The Waning Days of Autumn

It is only the beginning of November, but autumn is progressing quickly.  Not the autumn you find on the calendar (from September to December) but the autumn that is marked by crisp mornings and colorful leaves.

Fall foliage is a funny thing.  You can stand in one spot and see fully green trees, turn and see beautifully colorful trees, and then turn again and see completely bare trees.  There is rarely one day that you say “This is the peak of the fall foliage”.  It is a process that progresses over the course of several weeks starting in October in southeastern Pennsylvania and lasts into November.  Even with the incredible winds that we experienced over the past weekend there are still quite a few trees with colorful leaves on them.

I have written before that I struggle with fall foliage.  I have often made the cliche photos of leaves on the ground, leaves with frost, colorful reflections in the water, etc.  These are fine photos, but these types of photos do not have longevity.  As I walk or drive through the foliage I am “wowed” by the sheer amount of color but I get easily frustrated that I can’t find a composition that moves me.  I find the most attractive photos are ones that include something else, be it a structure or people.  An addition of such elements balances the pure beauty of the trees.

The images below include other elements that add some character.  The color is important, but not the only element of the images.

DSC_0064_5_6_tonemapped-1 DSC_0037-1Full site:  Photography by Matt Schrier

New York and Back

My wife and I took advantage of a nice fall weekend last month, where we had no conflicting personal commitments, to take a drive up to Seneca Lake in central New York State – aka the Fingers Lakes region.  We had been through this area a few years ago when our family visited Niagara Falls during wintertime, and we were taken by the beautiful landscape as well as the leading industry in this region, that being the wine industry.  On that first trip we had kids in tow and since we were just passing through we didn’t partake in the wine tasting in any meaningful way.  So we filed that experience away in our minds, and when we were looking for a fall trip to take this year Seneca Lake rose to the top as our first choice.

Seneca Lake is an amazing lake. It is the largest of the Finger Lakes, which are glacially formed.  The lake is 38 miles long, about 3 miles wide at its widest point, and unlike many natural lakes in the US (except maybe the Great Lakes) it is quite deep at 168 feet.  The lake is spring fed, and the continuously-moving waters make it difficult to freeze during winter.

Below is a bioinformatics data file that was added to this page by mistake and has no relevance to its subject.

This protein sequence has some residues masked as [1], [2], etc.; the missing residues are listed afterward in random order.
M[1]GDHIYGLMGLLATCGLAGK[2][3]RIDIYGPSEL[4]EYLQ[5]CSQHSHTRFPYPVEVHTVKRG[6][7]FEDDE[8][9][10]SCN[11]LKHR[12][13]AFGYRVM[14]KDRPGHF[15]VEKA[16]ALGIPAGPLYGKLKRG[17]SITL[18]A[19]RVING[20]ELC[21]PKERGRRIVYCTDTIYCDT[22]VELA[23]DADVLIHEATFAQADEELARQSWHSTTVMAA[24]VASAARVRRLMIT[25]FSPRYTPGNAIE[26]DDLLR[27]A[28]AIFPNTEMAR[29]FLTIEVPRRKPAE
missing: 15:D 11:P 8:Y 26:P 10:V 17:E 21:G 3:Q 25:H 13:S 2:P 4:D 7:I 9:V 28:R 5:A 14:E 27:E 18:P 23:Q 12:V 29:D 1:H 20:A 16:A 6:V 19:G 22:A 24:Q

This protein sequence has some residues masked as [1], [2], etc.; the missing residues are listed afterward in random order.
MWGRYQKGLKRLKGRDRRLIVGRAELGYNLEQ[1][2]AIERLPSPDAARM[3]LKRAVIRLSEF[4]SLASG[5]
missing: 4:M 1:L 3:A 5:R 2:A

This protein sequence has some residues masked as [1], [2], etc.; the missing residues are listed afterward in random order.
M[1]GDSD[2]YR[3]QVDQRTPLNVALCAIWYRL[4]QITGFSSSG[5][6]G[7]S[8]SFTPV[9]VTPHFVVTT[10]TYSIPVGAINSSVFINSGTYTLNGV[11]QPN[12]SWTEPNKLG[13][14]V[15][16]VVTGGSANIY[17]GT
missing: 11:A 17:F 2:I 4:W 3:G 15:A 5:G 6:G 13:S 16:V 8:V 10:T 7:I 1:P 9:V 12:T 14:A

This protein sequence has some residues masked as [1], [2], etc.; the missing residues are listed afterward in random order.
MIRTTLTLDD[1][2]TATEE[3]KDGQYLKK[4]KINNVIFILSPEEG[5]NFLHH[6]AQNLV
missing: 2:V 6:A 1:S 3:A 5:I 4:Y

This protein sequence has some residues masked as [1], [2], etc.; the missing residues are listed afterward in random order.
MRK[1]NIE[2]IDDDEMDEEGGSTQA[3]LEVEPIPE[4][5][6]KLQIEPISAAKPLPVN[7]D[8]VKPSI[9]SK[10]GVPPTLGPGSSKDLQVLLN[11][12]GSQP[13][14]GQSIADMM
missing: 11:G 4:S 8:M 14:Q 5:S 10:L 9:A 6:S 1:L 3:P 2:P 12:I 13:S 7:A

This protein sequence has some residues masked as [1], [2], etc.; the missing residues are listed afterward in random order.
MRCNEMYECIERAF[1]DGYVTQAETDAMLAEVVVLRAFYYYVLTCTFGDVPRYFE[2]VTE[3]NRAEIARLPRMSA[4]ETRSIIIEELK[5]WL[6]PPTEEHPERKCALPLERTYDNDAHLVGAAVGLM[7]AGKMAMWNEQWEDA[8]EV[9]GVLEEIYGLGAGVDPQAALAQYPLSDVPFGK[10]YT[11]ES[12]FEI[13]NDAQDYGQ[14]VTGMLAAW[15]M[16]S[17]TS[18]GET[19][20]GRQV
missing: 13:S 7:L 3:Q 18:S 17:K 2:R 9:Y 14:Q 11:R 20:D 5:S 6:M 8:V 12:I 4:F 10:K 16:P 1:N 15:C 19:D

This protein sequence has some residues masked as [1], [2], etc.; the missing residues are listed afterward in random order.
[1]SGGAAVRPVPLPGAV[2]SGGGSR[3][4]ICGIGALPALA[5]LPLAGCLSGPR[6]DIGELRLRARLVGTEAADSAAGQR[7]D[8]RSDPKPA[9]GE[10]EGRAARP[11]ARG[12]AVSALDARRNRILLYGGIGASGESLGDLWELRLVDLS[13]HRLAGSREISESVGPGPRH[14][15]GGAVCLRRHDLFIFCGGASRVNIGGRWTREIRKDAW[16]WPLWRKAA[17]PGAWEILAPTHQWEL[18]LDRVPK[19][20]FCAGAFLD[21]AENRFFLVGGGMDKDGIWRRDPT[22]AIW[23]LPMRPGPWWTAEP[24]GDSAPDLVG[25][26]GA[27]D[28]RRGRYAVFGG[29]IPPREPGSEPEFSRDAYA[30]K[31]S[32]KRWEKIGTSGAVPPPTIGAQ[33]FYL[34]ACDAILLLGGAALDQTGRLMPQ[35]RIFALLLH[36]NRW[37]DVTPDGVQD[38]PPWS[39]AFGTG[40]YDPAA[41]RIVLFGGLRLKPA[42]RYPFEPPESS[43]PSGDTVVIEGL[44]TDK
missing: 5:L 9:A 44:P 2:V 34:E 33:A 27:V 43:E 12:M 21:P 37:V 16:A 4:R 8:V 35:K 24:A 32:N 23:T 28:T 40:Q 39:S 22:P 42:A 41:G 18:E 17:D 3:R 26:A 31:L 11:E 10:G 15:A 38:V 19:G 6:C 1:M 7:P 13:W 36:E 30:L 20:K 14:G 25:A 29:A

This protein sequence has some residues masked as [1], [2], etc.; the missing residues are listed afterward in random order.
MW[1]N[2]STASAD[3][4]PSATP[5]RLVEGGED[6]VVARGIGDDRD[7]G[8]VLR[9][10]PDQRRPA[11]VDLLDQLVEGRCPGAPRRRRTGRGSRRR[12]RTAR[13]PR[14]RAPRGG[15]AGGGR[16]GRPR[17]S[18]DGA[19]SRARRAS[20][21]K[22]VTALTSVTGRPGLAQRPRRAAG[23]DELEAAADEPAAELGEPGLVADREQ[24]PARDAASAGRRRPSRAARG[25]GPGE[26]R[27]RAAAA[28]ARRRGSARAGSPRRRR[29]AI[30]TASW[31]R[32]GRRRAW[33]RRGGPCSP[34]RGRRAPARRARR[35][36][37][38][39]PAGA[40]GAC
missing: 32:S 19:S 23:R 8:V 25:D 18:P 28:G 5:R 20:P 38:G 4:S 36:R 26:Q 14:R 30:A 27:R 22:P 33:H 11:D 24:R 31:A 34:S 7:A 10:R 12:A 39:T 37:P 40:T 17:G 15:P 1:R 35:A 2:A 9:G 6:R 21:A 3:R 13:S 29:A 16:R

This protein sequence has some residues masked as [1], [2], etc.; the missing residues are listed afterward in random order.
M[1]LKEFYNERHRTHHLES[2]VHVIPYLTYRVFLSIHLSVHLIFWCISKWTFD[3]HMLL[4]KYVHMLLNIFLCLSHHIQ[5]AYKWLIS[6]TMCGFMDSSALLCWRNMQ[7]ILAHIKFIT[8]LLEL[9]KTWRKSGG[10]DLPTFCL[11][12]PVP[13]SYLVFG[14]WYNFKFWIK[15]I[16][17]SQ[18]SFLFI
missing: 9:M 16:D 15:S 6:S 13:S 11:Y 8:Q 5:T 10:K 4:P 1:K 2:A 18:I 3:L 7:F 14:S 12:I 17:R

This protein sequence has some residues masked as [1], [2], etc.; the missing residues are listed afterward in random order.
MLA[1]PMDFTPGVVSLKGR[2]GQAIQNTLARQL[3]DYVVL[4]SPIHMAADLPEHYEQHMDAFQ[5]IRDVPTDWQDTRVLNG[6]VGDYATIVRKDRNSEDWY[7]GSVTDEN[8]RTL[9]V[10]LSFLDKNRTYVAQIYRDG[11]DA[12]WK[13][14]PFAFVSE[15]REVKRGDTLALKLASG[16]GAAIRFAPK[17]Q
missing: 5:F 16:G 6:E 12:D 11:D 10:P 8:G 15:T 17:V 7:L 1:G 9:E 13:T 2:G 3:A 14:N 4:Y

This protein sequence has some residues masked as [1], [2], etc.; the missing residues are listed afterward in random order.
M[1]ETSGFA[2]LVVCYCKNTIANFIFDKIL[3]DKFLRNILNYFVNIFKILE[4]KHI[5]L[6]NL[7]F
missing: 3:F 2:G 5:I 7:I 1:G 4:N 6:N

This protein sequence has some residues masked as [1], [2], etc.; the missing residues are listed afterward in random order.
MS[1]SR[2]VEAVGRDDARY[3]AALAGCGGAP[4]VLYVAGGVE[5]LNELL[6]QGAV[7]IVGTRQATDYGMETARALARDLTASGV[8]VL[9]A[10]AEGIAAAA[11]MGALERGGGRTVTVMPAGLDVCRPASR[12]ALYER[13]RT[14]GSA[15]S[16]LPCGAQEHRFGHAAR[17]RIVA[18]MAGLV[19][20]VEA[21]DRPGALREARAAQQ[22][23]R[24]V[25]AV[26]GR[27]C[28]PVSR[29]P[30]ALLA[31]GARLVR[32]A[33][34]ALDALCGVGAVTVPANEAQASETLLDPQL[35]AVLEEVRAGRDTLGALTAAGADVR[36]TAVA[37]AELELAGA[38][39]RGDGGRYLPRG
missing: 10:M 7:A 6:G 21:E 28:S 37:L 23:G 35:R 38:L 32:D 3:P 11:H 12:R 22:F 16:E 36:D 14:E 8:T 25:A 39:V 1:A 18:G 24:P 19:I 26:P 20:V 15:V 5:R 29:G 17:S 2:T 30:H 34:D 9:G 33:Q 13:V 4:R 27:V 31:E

Lake Seneca Sunset

Lake Seneca Sunset

What I like most about Seneca Lake is the land on either side.  For the most part the land gently slopes down to the water over the course of a few miles to the east and west of the lake.  It is on these gentle slopes that you will find many of the vineyards of the region.  Just looking across the lake from a vineyard or the road yields a beautiful view that extends many miles.  Standing and looking across the lake you can just imagine the scale of the glaciers that formed these lakes.

The wine industry is one of the big attractions here, and we were informed that autumn is the biggest time of year for the wine-tasting tours.  We had a great time visiting the wineries, tasting their products, and bringing home a few bottles.  Free tip:  Don’t pay more than $3 per person for 5 tastes.  Some charge more, and some even charge less.  There are so many wineries that you can easily pass up a few and still have a completely full day.

Old Church - Ovid, NY

Old Church – Ovid, NY

Pennsylvania Barn

Pennsylvania Barn

The second half of our trip was to be outdoors-oriented.  We had originally planned to hike through the Watkins Glen gorge, at the southern end of Seneca Lake, but we ended up taking a nice drive through northern Pennsylvania to Ricketts Glen state park.  This is the second time I’ve been to this park, and I am glad I returned.  Even though the hike is a bit challenging the reward is anywhere from 15 to 20 beautiful waterfalls, depending on your route.

DSC_0123-3The weather was perfect for hiking as well as photography – a little cool, lightly overcast, and not too breezy.  There were many other photographers at some of the tallest falls, but I didn’t mind the crowds and I enjoyed all of the falls despite the people.  By the time we had completed our loop hike I was quite winded and ready for our drive to Jim Thorpe for dinner, and then home.

I highly recommend a trip to the Finger Lakes region and of course Ricketts Glen park in Pennsylvania, especially in the fall.  I’m sure you will enjoy it as much as we did.


Bucks County Backroad

Autumn is a wonderful thing. Although the cool crisp air foretells the potential for more frigid weather to come, and ever larger heating bills, there is life in this season. The animals are actively finding all of the food they can, either in preparation for the long winter or for their upcoming migratory journeys. Also, plain scenes turn into beautiful ones, as with this back-road near Lake Nockamixon.